It can be said that the usage and importance of family name was undermined. This is because 86 percent of the population claims to be of the Borjigon clan, according to the General Authority for Civil Registration. In particular, the population and household database states that there are a total of 704,510 people with Borjigon as their family name.

At the time, people may have wanted to call their clan Borjigon, which descended from Chinggis Khaan. In any case, now every Mongolian family needs to keep their own genealogy and introduce their children to their relatives. The government also needs to develop policies to protect the population’s gene pool nationwide.

POLICY AND REGULATION

Current policies and regulations generally address issues of inbreeding and genealogy, and it is unclear what action can be taken.

The Demographic Guidelines of the People’s Republic of Mongolia was approved by Presidential Decree No. 115 in 1991. Subsequently, Parliament implemented the population policy in accordance with the annex to Resolution No. 22 of 1996, and in 2004, the government approved the population development policy.

In 2003, Parliament also approved a policy on family development, and in 2010, the National Security Concept of Mongolia included some provisions related to the security of the population’s gene pool.

For instance, Article 3.1.3.4 of the concept provides for the reduction of inbreeding, the fight against alcoholism and drug abuse, and the negative impact on the population’s gene pool, while Article 2.7.1 of the five-year guidelines for the development of Mongolia from 2021 to 2025 includes the restoration of the national tradition of genealogy, and Article 2.7.4 of the guideline states that a state policy and legal environment to protect the population’s gene pool and reproduction rights will be created.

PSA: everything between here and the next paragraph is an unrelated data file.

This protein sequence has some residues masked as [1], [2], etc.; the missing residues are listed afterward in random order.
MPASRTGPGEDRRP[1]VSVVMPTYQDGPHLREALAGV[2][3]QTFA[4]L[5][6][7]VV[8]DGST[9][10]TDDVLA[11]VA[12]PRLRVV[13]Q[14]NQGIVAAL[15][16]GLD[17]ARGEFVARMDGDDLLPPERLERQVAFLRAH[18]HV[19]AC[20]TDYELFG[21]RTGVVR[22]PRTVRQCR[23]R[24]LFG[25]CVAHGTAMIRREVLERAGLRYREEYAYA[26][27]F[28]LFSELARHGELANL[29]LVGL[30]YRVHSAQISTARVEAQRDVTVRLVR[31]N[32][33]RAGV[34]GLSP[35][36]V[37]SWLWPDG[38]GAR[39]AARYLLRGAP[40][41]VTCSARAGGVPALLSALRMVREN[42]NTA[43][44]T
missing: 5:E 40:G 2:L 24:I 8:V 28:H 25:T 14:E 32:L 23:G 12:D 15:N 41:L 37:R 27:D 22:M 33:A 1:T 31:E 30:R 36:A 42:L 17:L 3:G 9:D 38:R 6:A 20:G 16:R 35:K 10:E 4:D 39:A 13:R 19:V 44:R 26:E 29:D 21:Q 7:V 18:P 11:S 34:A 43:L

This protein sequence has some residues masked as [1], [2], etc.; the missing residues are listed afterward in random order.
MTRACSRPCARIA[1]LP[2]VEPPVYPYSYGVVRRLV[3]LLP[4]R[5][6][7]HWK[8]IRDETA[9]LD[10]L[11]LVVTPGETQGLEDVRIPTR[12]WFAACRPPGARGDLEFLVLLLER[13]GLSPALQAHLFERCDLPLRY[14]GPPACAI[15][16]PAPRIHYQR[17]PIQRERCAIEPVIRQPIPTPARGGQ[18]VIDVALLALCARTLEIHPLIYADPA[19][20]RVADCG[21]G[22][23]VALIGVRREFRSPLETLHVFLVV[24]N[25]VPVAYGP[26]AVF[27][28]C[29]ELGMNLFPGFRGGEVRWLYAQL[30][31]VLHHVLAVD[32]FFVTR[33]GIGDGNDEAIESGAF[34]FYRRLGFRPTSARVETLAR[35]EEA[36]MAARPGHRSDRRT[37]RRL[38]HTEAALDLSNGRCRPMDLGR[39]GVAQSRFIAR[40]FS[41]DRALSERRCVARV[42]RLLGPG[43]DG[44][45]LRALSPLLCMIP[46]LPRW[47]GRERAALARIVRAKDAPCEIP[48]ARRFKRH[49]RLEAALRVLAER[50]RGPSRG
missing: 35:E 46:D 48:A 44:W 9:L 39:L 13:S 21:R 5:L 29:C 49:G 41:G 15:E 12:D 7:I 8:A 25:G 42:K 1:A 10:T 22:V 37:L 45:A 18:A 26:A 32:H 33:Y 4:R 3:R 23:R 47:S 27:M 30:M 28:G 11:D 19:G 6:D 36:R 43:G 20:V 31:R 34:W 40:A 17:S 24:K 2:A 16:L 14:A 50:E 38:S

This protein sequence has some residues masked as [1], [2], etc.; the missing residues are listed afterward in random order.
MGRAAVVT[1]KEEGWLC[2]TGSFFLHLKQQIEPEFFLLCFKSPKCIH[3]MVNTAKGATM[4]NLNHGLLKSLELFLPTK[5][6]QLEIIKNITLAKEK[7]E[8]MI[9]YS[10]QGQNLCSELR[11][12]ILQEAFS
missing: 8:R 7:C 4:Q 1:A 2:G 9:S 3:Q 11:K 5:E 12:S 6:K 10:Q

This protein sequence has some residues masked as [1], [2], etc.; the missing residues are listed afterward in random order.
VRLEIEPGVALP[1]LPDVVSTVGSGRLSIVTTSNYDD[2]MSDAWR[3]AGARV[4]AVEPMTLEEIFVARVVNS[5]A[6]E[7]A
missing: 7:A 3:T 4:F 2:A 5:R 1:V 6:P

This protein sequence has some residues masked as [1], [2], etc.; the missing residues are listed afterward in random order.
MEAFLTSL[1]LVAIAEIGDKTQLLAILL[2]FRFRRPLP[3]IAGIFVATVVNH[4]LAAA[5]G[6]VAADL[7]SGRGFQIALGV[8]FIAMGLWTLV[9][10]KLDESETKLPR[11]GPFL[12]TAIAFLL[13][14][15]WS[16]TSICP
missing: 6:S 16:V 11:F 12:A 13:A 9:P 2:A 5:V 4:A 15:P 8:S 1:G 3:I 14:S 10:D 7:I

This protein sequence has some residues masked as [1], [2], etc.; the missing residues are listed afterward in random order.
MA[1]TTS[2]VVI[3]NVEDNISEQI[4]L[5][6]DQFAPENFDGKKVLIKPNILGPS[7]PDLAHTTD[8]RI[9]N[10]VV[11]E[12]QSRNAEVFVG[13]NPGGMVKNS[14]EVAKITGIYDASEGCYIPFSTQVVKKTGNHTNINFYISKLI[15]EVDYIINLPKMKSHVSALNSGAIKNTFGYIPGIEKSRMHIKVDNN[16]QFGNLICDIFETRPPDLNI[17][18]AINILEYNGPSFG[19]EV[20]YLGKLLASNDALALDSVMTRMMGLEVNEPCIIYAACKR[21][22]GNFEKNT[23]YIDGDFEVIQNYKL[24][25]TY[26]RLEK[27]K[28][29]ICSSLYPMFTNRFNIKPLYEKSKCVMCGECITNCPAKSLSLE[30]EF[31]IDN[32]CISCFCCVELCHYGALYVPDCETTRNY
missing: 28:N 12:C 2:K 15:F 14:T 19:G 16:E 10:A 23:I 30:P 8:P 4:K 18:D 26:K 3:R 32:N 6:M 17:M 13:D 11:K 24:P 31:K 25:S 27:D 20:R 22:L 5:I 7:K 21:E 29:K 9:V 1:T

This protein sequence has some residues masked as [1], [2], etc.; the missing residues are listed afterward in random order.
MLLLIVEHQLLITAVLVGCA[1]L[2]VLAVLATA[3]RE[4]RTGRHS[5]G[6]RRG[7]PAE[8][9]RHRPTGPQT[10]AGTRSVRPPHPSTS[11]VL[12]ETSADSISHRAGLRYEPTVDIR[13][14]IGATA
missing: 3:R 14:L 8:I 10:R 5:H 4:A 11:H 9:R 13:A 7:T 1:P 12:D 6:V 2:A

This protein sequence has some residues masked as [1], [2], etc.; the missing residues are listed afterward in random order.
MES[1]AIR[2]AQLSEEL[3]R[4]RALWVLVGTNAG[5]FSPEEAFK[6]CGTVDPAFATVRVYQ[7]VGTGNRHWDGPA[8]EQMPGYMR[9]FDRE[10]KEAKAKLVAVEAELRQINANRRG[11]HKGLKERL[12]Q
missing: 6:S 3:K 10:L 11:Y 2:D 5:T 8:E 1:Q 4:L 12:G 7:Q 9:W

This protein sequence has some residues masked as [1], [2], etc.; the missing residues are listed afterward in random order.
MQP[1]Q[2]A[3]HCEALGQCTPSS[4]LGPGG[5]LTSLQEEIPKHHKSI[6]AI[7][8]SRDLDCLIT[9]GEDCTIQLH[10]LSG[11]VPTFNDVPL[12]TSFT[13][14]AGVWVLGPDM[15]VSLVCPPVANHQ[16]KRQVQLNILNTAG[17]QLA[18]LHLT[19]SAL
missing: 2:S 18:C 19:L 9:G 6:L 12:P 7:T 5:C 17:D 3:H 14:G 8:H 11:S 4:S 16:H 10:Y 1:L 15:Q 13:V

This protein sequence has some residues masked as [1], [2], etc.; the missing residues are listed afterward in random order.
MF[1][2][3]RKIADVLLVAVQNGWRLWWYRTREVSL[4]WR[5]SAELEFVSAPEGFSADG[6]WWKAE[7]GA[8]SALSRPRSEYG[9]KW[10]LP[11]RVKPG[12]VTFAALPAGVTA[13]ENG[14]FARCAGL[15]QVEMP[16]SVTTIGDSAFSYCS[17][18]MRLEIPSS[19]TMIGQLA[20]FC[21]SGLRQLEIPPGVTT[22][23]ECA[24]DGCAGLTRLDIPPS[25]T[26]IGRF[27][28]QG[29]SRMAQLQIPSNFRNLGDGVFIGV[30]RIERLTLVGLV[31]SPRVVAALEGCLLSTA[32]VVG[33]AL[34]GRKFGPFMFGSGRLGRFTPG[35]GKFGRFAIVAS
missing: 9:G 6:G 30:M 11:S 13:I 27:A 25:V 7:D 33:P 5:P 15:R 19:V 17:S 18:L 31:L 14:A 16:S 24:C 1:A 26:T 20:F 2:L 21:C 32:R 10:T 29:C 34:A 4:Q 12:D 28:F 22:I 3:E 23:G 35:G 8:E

Moreover, Parliament adopted a policy on population development in order to ensure sustainable population growth, create a favorable environment for citizens to live long, healthy and productive lives, and improve the quality of life of individuals and families in 2016. The policy, which runs through 2025, provides general regulation about the population gene pool. Particularly, Article 4.3.2 stipulates the prevention and elimination of inbreeding, which may have a negative impact on the gene pool of the population.

The current situation is caused by lack of policy implementation. Specifically, since the merger of the Center for Anthropology with the Public Health Department in 2015, in line with the restructuring of Mongolia’s scientific institutions, the government’s policy in the field of anthropology has been neglected.

There is also no government structure to ensure the implementation of Mongolia’s demographic policy. As a result, demographic policy planning and implementation are lacking. In accordance with Article 11.1 of the Constitution of Mongolia, it is the duty of the state to protect the country’s independence, ensure national security and social order. Therefore, there is a need to establish an independent body to perform this function of the government.